Maharashtra Chief Minister Uddhav Thackeray greets Governor Bhagat Singh Koshyari during a meeting at Raj Bhavan, Mumbai, Friday, May 1, 2020.
Maharashtra Chief Minister Uddhav Thackeray greets Governor Bhagat Singh Koshyari during a meeting at Raj Bhavan, Mumbai, Friday, May 1, 2020.
PTI

The Election Commission’s decision to hold the pending elections to the Maharashtra legislative council on May 21 well before the last date for Chief Minister Uddhav Thackeray to get elected as a legislator to remain legally eligible to hold the high office is clearly a result of the Shiv Sena leader’s SOS to Prime Minister Modi to that effect a day prior. The decision followed Governor B.S. Koshyari’s letter to the poll panel requesting them to hold the elections to nine vacant seats in the council which fell vacant on April 24. That it is ostensiblythe Prime Minister’s intervention that has saved Uddhav’s ‘gaddi’ would presumably come in handy at an appropriate time for both leaders. The Maharashtra legislative council elections had earlier been delayed over the coronavirus endemic. When Uddhav spoke to Modion phone, he had complained that attempts were being made to inject political uncertainty in the State. Now, the decks have been cleared for Uddhav to continue. Significantly, when Governor Koshyari was dragging his feet on nominating Uddhav against one of the twonominated seats that were under his quota for selection, his Kerala counterpart, Justice (retd) Sathasivam had indicated that he was bound by the Maharashtra cabinet’s advice rendered once and rejected and then put forth the second time. Koshyari’s advice to the Election Commission to hold the pending elections to the legislative council has averted a constitutional crisis.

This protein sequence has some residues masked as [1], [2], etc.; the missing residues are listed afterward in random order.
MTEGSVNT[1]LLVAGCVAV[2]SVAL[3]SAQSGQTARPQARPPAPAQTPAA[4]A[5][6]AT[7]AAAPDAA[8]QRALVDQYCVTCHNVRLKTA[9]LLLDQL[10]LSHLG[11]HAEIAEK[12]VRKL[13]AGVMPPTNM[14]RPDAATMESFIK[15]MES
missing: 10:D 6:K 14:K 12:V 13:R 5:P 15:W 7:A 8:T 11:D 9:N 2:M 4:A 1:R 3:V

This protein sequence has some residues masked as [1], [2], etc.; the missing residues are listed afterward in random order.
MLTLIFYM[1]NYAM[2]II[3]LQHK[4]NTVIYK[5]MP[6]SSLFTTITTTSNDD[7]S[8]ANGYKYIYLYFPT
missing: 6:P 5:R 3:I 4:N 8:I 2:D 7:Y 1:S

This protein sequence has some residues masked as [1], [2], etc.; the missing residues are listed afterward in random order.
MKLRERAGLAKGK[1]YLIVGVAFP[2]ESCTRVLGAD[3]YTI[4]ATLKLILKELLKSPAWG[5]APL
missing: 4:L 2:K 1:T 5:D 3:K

The net result of the defusing of a burgeoning crisis will be that any re-alignment of political forces in Maharashtra would have to wait for now. There had been reports that Ajit Pawar, with encouragement from his leader Sharad Pawar was preparing to step into Uddhav’s shoes, taking advantage of the latter’s failure to get elected in the stipulated time until May 28 when the current chief minister’s six months after his swearing-in were to be completed. Congressmen, too, were looking to foist their nominee in the chief ministerial chairtaking advantage of the vacuum that was likely to be created. Now, all those moves have been rendered infructuous. Uddhav’s silent detractors will now have to look for another pretext and opportunity to displace him. While Uddhav’s track record as chief minister has been soiled somewhat by Maharashtra’s inability to slow down the ferocity of the corona pandemic, there are no other tell-tale signs of his failure at the head of the coalition in Maharashtra. Uddhav’s seeming equation with Modi has also opened up the possibility of the revival at some stage of a new alliance between the BJP and the Shiv Sena.

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